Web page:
First of all, my blog in all forms is for LGBTQ WOMEN. There is so much already out there about and for men. I am not a gay man nor do I have interest in men, so there is no reason for me to cover these things. Furthermore, queer women have many different stories and challenges because being a queer woman, particularly a queer woman of color, constitutes an intersectionally marginalized identity. There just isn’t enough space out there for women, and so there will be little to none about the G here.
(Preemptive disclaimer: I have nothing against gay men at all, quite the opposite, and I support their rights as much as my own. L and G’s of course have much in common. However, gay men have plenty of their own space and the best people to talk about gay men are other gay men. That’s not me.)
Careful study of my blog will also lead to the disclosure that I identify as a lesbian, so my natural everything is tuned directly to L. It’s who I am. An even closer perusal will lead to the discovery that I believe the media should make room for people to speak for themselves—meaning when discussing media representations and identity, the conversation is most meaningful when someone of the identity represented leads it. That is not always me unless we’re talking primarily about the L.
Since my focus is women, this leaves the B, T* and Q* women lighter in content on my blog than the L. I am very aware of this and learning how best to fix this with respect and honoring my goal of creating space for queer women to speak their own truths. Similar to above, because I do not identify as any of these, I am not the best authority on B, T* and Q* women—they are.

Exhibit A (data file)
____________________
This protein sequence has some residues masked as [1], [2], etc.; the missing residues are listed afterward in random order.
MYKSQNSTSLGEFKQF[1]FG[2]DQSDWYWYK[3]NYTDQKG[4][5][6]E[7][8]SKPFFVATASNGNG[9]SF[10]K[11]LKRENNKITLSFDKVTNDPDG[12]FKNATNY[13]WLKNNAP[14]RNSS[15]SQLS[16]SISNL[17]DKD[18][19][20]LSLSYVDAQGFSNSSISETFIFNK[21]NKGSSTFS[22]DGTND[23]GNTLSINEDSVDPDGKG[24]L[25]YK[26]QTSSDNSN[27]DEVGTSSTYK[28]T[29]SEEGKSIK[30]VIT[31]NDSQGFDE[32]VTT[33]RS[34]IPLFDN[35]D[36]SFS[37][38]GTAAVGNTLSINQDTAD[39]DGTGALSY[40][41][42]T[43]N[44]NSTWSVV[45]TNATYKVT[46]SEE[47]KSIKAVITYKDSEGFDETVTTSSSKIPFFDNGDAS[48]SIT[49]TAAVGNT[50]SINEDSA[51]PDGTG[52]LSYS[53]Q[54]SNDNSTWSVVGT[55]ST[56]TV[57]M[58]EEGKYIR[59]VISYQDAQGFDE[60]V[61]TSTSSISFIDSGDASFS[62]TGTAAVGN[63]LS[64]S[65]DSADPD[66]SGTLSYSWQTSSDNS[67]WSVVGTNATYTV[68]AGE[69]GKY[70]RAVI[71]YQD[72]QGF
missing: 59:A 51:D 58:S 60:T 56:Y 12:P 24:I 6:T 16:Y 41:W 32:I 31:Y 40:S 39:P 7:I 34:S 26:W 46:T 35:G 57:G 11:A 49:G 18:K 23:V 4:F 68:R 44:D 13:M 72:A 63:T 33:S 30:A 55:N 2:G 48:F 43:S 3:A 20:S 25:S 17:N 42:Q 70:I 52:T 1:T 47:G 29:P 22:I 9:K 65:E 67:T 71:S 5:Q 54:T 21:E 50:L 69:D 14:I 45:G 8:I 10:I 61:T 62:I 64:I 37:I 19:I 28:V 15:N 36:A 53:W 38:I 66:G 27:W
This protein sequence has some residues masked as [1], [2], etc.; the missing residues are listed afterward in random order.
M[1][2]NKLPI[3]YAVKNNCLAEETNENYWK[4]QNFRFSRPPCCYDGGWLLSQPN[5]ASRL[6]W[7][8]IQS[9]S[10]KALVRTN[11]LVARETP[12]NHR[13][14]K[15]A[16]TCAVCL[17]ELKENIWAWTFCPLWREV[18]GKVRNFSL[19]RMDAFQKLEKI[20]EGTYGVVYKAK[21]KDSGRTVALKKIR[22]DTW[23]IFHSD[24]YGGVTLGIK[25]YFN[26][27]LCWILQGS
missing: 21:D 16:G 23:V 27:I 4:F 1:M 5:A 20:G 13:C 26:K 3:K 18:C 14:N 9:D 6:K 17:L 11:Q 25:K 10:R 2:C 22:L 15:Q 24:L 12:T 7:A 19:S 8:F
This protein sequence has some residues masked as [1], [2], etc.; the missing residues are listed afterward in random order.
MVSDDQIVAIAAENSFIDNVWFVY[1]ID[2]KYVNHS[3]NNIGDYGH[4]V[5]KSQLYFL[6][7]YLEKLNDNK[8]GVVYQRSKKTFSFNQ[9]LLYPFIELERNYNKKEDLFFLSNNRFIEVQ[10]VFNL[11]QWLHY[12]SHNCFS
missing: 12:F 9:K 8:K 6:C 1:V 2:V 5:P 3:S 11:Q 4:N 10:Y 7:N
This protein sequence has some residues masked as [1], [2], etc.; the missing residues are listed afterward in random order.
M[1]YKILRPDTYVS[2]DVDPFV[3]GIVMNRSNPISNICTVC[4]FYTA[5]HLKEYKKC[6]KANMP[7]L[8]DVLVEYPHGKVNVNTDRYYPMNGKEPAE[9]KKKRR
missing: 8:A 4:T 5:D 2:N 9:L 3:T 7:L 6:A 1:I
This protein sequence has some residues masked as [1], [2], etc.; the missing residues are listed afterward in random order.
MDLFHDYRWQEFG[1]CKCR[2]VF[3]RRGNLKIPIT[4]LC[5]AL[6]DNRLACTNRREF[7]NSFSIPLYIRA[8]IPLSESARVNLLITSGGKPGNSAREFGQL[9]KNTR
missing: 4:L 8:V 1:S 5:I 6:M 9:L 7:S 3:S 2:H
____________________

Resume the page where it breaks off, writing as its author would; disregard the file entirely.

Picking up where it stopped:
I have learned sometimes being quiet and getting out of the way for individuals to tell their own stories is far more powerful rather than imposing narrative—no matter how well-intentioned—on people’s experiences I can never fully understand nor articulate with the same depth as someone who has lived it. I can’t know what it means to fear as a trans* woman of color or the constant erasure of the B. I can certainly empathize, but I can’t know it in my bones. I have no intention of co-opting and drowning out important voices in our community that need to be heard in their own words, not mine.
I include that my blogs serve to amplify LGBTQ women because I also want to create spaces that feel welcoming and open for voices beyond my own. I will always support anyone’s right to love and identify on their own terms. I view my blogs as living documents that learn and grow over time, through empathy and a lot of listening—two concepts I think could do the world a whole lot of good if applied generously overall. It’s a work in progress.
At the moment; however, I am a lesbian, and that’s the voice I use most often because it is mine.